AGPerson’s review published on Letterboxd:
I’m going to try and muster up the language to accurately describe the jaw-dropping, intense, hysterical, and flat out honest experience that was BlacKkKlansman
While I’ve only ever seen Do The Right Thing, it is evident throughout his reputation and the only other film of his i’m familiar with that Spike Lee has something to say
For a story that takes place in 1979, I couldn’t help becoming angry in my seat as the events that transpired are no different in 2018, and it speaks volumes to the massive steps back that this country has taken
I have to start with this statement: All those jabs at you-know-who are VERY in your face, and i’m positive some people will surely be enraged by this, but make no mistake, they are placed there to showcase the genuinely unbelievable story unfolding before us on the screen, and the uncanny parallels to what we are currently experiencing. Every laugh could genuinely be considered a nervous laugh, due to our own self reflection as we realize if it’s too late
It’s clear Spike Lee had something to say, but he didn’t speak through only the camera, but he had his cast do a fantastic job of speaking on his behalf
John David Washington is a phenomenal lead, and he is sure to have a career as illustrious and incredible as his father. There were moments where it genuinely felt, looked, AND sounded like Denzel, but he also brought his own spin to the performance
Adam Driver continues to amaze me and prove all his Star Wars haters wrong with a great performance. I would like to see him in comedies as well because his timing is impeccable
Another tangent, this movie is FUNNY. Almost too funny given the subject matter, and at times, people are clearly laughing when the circumstances would never genuinely call for it, but it’s all due to Spike Lee setting the film up in a way that has no tonal limits, and the film doesn’t suffer at all from this aspect, but rather pushes it forward at a great pace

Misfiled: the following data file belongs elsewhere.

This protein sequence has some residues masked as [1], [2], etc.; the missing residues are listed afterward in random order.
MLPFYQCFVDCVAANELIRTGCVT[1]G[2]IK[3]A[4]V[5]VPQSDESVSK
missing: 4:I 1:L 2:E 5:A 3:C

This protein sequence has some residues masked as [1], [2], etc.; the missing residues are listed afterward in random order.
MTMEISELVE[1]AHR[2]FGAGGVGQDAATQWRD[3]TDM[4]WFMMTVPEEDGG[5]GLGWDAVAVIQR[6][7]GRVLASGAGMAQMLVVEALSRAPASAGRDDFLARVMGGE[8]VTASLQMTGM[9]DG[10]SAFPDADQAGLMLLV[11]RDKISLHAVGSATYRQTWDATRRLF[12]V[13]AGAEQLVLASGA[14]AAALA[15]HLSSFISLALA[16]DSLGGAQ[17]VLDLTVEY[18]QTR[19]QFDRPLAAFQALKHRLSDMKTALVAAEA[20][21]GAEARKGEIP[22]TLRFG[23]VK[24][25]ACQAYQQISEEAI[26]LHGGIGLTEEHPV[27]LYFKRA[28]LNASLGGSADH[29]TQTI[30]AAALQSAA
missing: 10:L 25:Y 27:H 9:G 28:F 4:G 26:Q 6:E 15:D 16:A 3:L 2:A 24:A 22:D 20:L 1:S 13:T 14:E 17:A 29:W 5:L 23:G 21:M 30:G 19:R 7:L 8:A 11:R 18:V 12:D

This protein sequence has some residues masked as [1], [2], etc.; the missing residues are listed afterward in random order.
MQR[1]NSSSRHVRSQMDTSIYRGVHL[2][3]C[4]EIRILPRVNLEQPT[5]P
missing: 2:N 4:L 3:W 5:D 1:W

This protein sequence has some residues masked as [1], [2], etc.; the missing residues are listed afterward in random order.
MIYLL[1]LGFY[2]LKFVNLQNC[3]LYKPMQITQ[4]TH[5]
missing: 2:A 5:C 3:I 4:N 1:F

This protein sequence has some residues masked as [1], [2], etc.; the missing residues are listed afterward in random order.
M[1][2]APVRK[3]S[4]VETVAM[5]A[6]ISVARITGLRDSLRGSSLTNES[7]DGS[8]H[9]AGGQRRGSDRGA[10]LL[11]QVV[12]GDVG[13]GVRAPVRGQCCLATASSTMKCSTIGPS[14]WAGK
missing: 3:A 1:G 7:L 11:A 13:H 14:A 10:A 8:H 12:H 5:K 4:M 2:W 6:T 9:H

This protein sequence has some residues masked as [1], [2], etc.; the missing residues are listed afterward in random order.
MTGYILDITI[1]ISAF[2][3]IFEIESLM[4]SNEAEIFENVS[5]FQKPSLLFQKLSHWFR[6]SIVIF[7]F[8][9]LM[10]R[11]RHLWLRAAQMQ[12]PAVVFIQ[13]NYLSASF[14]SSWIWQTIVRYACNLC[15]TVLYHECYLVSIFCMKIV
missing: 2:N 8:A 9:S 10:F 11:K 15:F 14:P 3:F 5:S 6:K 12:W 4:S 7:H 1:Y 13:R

The scene that stood out to me was the gathering to listen to Kwame Ture speak
Corey Hawkins, while he is only in the film briefly, gives a performance that will be remembered for a long while
And Lee matches the intensity of the speech with some of the most simple yet elegant filmmaking i’ve seen. The floating heads all appearing one after another, all looking up as if God himself is speaking to each one individually. It is that moment very early on in the film that I knew this has matched the anticipation that had been building for quite some time
The constant parallels drawn up between the two opposing sides is genuinely remarkable, and there were some very upsetting moments that almost brought me to tears. The last five minutes could have fallen apart quickly, but Spike Lee being a master of the craft executed it perfectly, and that final shot is so haunting because it seems so true.
I know this was a long review, and if you made it all the way through, it’s greatly appreciated. This is a film that deserves to be written about, spoken about, seen, and more. To sum this film up in one statement: It demands recognition from film lovers everywhere, and in every aspect. Thank you Spike Lee.
Side note: This is my 1000th film on Letterboxd, and I couldn’t have picked a better one for it to land on. This is everything a film could and should be, entertaining yet powerful. If you follow me and actively like or comment on my reviews, i’m glad somebody is interested, so again, thanks. So here’s to another 1000!